Social Media Addict? Go Break Your Own Leg!
By Todd Murphy | December 21st, 2010
Subtitle: Go Break Your Own Leg!
After a short conversation with a friend and fellow Downtown Omaha business inhabitant, Jeff Slobotski, I found myself considering possible social networking trends for the coming year, 2011. In line with my #samerules #newtools philosophy, Jeff and I had been discussing the importance of striking a balance within the virtual living of social networks. One needs to balance themselves on platforms like Facebook, Twitter, and even Linkedin for the professionals, by actually getting out and participating in life so you can contribute original content to the living fabric of these social networks. Always at the top among lists of “how to be successful in social media” is the need for compelling content.
A potential downside that may develop into a trend in the next year, is that of social media addiction. You can find plenty of opinions on this newest addiction, and like other activities in which people over indulge, living solely within your social network(s) will have fundamental problems for some people (#samerules).
In my news monitoring and media analysis role at Universal Information Services we’re seeing patterns develop where people are simply living vicariously through others within their social networks, without bringing new value to their network. The incidents of retweeting, rather than posting new content, is accelerating at an exponential pace. On Facebook you’ll notice more people only taking the time to “Like This” rather than posting a newly formed thought, or comment, to a specific post. It seems that the great power of social networks also has the power to let us check out from actually doing something, and simply observing what others do. Is this healthy for you in mind and body? Is it healthy for your social network?
In an ironic twist, I chose the above subtitle to demonstrate the notion that be it good or bad, you must own your own experience…then let us know your thoughts on that experience. Whether for business or personal, social media and social networks are only effective when we have an understanding of the person behind the information. People do want to know you, your opinions, and what you can teach them through your social networks. Stated differently, go out and break your own leg.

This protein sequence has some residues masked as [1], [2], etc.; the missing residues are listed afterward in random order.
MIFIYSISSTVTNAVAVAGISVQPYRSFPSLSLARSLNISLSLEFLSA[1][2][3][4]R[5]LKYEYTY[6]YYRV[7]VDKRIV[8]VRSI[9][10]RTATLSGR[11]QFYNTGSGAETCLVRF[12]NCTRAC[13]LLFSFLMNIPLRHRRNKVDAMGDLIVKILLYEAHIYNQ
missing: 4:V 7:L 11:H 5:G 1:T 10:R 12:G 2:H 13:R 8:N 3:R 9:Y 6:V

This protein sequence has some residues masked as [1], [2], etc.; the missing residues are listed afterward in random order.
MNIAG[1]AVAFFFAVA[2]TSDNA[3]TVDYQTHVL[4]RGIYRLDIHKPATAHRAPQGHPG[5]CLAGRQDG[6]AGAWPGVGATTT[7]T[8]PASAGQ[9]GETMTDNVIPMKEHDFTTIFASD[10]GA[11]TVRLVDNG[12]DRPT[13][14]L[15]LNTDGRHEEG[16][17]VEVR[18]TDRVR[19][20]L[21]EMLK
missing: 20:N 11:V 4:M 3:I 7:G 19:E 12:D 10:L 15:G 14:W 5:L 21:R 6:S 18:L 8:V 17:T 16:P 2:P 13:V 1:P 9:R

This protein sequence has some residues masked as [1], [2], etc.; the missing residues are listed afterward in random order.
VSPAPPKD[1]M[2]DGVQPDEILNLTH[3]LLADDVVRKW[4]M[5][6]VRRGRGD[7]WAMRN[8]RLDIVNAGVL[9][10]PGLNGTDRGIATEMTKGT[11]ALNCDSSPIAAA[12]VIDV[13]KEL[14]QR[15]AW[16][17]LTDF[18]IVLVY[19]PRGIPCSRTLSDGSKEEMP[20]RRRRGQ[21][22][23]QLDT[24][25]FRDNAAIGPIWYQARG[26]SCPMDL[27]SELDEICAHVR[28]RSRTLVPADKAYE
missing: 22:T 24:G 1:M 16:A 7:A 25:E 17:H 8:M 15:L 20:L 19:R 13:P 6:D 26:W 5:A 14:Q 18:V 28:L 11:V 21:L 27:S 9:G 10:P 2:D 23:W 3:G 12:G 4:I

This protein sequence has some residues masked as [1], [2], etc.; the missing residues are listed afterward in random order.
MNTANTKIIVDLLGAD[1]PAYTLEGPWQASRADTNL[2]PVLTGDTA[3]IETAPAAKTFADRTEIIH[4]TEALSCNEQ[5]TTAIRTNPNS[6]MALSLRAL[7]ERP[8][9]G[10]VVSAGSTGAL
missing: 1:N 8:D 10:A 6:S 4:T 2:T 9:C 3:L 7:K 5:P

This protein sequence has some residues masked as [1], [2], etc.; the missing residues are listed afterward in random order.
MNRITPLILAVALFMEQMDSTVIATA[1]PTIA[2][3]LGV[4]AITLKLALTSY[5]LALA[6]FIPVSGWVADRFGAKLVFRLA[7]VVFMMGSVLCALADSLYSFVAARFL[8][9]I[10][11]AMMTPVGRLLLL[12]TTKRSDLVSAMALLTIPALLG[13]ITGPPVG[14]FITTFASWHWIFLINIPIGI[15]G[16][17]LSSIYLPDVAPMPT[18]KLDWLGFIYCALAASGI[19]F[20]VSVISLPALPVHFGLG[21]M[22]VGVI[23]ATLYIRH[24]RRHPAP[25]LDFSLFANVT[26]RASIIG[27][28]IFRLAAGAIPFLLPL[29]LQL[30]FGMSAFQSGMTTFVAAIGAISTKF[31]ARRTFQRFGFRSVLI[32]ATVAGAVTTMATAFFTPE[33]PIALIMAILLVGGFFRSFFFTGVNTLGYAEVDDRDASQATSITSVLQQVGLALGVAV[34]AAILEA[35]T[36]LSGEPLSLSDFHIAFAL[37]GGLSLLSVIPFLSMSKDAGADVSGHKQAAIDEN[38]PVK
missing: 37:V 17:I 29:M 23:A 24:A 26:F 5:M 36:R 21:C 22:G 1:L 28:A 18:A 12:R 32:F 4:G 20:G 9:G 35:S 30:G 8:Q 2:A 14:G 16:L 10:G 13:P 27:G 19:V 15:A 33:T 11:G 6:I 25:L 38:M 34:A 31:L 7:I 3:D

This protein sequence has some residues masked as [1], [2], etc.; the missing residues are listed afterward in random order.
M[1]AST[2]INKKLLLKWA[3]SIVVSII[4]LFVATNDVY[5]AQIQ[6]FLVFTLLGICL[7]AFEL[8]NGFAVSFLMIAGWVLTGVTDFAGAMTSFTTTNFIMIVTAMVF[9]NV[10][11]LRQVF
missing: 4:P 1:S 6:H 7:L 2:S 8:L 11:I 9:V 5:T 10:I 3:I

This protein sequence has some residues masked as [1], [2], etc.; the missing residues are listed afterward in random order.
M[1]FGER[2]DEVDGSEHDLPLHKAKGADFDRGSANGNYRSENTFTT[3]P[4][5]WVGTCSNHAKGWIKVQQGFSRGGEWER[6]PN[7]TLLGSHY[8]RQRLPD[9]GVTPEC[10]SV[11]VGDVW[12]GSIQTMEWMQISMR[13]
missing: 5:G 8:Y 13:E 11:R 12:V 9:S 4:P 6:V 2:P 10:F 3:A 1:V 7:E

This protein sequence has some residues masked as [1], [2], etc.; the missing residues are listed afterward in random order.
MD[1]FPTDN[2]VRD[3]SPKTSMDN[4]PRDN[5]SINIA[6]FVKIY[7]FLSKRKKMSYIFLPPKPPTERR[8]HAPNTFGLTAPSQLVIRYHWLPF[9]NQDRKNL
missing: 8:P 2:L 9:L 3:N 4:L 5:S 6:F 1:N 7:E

I can tweet about how great skiing was until I broke my leg. I can even post pictures of the ski patrol, my cast, and even the look on my wife’s face. But truthfully, I’m glad it was my leg…a real life experience I own and can appropriately share with others.
Now I don’t want to break a leg all the time, but I do want to have enough real life experiences so I can contribute compelling content to my social networks. One must be able to seed their posts, comments, and tweets with interesting thoughts that come from their life or business. So metaphorically, go break your own leg…and let us know all about it. Your social network engagement will go up, your credibility will go up, and best of all, you’ll see more of the World.
(Disclosure Statement: I did not actually break my own leg. Yes, it made for a better title than, “I broke my collar bone when I tripped over the soccer ball and hit a wall”. Next post, “Credibility and Content: Does the truth still work?”) Leave your comments and links to related topics. Your network will thank you.
Great post, Todd! People may argue that there’s already so much content out there that they don’t need to add to the noise. However, these are people who haven’t cultured a niche audience and who haven’t discovered how to provide unique value to however many may be paying attention. This post does a great job of reminding us to be content creators as well as curators and sharers. I’ll be “sharing” this with my network for sure!
All good points you make. The beauty of curating your own content is that if you find you have too much “noise”, eliminate the noise makers. I follow far fewer people than follow me. That doesn’t say anything important about my content, only that unless I find your content of interest, I won’t add you to my network. Choices: Just like on television. If you don’t like what is one, change the channel. #samerules #newtools
The same applies to vendors. You can learn what Universal Information Services does at https://universal-info.com. However, if you don’t see what you need, change the channel to a different vendor. We all must own our own experiences. The rules have not change about how we control the tools we use, only the tools have changed. Thanks for the comment!
Thanks Todd! Trying to figure out a way to tweet an idea about @FourSquare as a tool kit for the digital existentialist…
Ahh, I see. But what is the point in all of this? “A train approaches…”
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